The inclusion of role-playing or improvisational tasks as part of the curriculum to enhance communication skills helps students develop their patient-care skills and information collection abilities. An early-exposure program that included role-playing and active learning in visually impaired patient-care scenarios was conducted for first-year students of a 6-year pharmaceutical course at Toho University. To evaluate the impact of the program on role-playing and active learning, the students were asked to complete a questionnaire after completing the program. The questionnaire asked students about the development of their communication skills through the program. The students' scores on questions related to their consideration of visually impaired patients during dispensing and medication counselling significantly increased after the program. In particular, the mean font size that the students used for drugs written on envelopes clearly increased. These results suggest that our program may be useful for guiding pharmacy students to learn how to think and convey information from the perspective of their patients.
Postoperative pain and postoperative nausea and vomiting (PONV) are distressing for patients, and can inhibit postoperative recovery. This study examined the differences in postoperative pain intensity and PONV intensity between patients who received intravenous (IV) patient-controlled analgesia (PCA) or patient-controlled epidural analgesia (PCEA) for the control of pain after laparoscopic myomectomy. A retrospective chart review was performed of 62 consecutive patients who underwent laparoscopic myomectomy at Kitasato Institute Hospital, Tokyo, Japan. Patients who received IV-PCA (n = 30) as their primary postoperative analgesic modality were compared with patients who received PCEA (n = 32). Demographic profiles for the two groups were similar regarding characteristics at the time of surgery. Dose per hour of fentanyl in IV-PCA was significantly less than that in PCEA (P < 0.001). For the first postoperative days, pain intensity was significantly lower in patients who received PCEA than in those who received IV-PCA (P < 0.001). There were no significant between-group differences in the incidence of PONV and adverse events of PCA. However, clinically significant severe PONV (PONV grade = 3) was more frequent in IV-PCA than in PCEA.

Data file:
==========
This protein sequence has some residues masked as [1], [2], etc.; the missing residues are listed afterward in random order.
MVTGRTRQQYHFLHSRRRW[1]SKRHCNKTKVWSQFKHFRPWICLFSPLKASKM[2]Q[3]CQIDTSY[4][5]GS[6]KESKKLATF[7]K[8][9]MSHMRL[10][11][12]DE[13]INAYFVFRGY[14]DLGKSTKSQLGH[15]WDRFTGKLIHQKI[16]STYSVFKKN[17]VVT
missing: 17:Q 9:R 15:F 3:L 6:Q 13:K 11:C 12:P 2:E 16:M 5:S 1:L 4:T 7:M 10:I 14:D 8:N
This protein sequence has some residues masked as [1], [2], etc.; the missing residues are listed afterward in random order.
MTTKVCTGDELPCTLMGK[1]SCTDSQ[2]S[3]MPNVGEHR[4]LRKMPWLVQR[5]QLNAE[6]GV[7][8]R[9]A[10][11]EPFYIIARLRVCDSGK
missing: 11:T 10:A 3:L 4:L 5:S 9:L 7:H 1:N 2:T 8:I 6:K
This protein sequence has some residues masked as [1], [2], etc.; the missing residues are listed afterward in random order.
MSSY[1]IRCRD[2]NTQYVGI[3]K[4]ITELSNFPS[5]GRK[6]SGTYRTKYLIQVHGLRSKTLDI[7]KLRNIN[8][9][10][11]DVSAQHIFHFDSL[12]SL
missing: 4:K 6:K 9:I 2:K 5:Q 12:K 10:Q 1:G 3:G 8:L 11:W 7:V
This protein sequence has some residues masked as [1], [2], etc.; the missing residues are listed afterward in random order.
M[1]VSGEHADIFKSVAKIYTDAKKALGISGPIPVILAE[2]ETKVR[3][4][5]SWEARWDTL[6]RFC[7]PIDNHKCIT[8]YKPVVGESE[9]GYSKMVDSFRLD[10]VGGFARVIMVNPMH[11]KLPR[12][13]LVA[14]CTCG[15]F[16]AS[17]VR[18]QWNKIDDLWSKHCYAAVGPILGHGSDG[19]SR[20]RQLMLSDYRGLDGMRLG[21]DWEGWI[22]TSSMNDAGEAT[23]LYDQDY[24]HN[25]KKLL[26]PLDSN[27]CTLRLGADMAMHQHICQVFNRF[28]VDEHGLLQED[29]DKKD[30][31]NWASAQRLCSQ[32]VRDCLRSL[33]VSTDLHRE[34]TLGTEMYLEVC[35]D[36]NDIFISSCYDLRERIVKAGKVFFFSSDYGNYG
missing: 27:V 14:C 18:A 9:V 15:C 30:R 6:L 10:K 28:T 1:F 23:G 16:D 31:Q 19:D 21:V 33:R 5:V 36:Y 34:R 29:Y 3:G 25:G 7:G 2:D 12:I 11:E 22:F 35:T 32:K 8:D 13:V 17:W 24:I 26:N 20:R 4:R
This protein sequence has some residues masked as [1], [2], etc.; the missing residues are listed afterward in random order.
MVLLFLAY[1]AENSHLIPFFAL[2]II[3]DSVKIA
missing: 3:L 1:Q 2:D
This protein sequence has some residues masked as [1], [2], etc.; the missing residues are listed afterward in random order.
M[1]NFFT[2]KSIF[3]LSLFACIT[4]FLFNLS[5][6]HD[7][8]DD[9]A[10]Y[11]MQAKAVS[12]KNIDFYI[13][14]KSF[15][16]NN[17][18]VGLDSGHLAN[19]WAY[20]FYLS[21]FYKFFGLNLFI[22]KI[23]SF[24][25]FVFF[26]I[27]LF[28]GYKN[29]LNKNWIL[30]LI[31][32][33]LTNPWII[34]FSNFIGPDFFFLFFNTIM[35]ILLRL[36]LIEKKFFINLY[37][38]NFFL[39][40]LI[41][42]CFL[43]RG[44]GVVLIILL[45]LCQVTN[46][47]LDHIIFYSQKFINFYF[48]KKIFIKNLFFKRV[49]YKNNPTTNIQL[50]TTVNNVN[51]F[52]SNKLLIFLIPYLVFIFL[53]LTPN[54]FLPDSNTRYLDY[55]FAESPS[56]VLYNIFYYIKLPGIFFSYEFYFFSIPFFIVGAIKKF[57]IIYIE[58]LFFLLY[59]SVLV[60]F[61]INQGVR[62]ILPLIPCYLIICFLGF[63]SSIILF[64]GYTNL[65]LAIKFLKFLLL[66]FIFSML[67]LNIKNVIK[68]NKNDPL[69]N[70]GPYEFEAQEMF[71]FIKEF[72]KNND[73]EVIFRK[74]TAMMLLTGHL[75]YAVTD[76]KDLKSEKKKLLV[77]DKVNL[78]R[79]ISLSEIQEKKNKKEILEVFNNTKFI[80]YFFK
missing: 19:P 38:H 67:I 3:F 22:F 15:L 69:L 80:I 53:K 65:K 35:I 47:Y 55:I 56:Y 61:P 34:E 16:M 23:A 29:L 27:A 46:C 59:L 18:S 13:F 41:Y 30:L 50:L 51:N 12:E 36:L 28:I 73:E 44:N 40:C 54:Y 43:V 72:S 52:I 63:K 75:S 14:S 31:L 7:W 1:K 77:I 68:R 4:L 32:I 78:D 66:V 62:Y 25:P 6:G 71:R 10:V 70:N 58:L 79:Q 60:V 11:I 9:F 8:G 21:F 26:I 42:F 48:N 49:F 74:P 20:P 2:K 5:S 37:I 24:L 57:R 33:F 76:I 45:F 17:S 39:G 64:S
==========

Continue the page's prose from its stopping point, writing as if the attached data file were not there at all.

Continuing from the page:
Our study shows that use of PCEA significantly reduces postoperative pain in the early postoperative period in patients who undergo laparoscopic myomectomy compared with the use of IV-PCA. PONV is more severe in IV-PCA than in PCEA.
To improve pharmacy practices, a pharmacists' journal club program to advance reading of clinical literature was examined. Pharmacists with careers longer than 5 years were recruited to be preceptors-in-training. The preceptor-intraining education program consisted of 16 hour-long blocks, once per week. The 1st to 7th blocks emphasized medical terminology. The 8th and 9th blocks focused on interpreting clinical literature using the ACCOMPLISH trial and a journal club guide (translated into Japanese by the first author). The 10th to 15th blocks were oral presentations by trainees who presented handouts and led discussions about an article of clinical literature that had been published in the previous 6 months. The 16th block, small group discussion, used the Kawakita Jiro method and the topic, “What is important for preceptors?”
Verification of outcomes of the journal club advancement program was performed with a pre- and post- medical terminology test (50 questions) and pre-and post-questionnaire (7-point Likert scale). Each trainee preceptor then taught 2 pharmacists in turn, and verified outcomes with the same test and questionnaire noted above. There were no significant differences in the medical terminology test scores between the pre- and post-program and it was clear that the preceptor education program was equivalent to the program in which educated preceptors taught pharmacists. Regarding the question of “AT THIS TIME, do you habitually read clinical literature?,” there is a significant increase in points between the pre- and post-program, suggesting that the program improves skills and contributes to improved pharmacotherapy.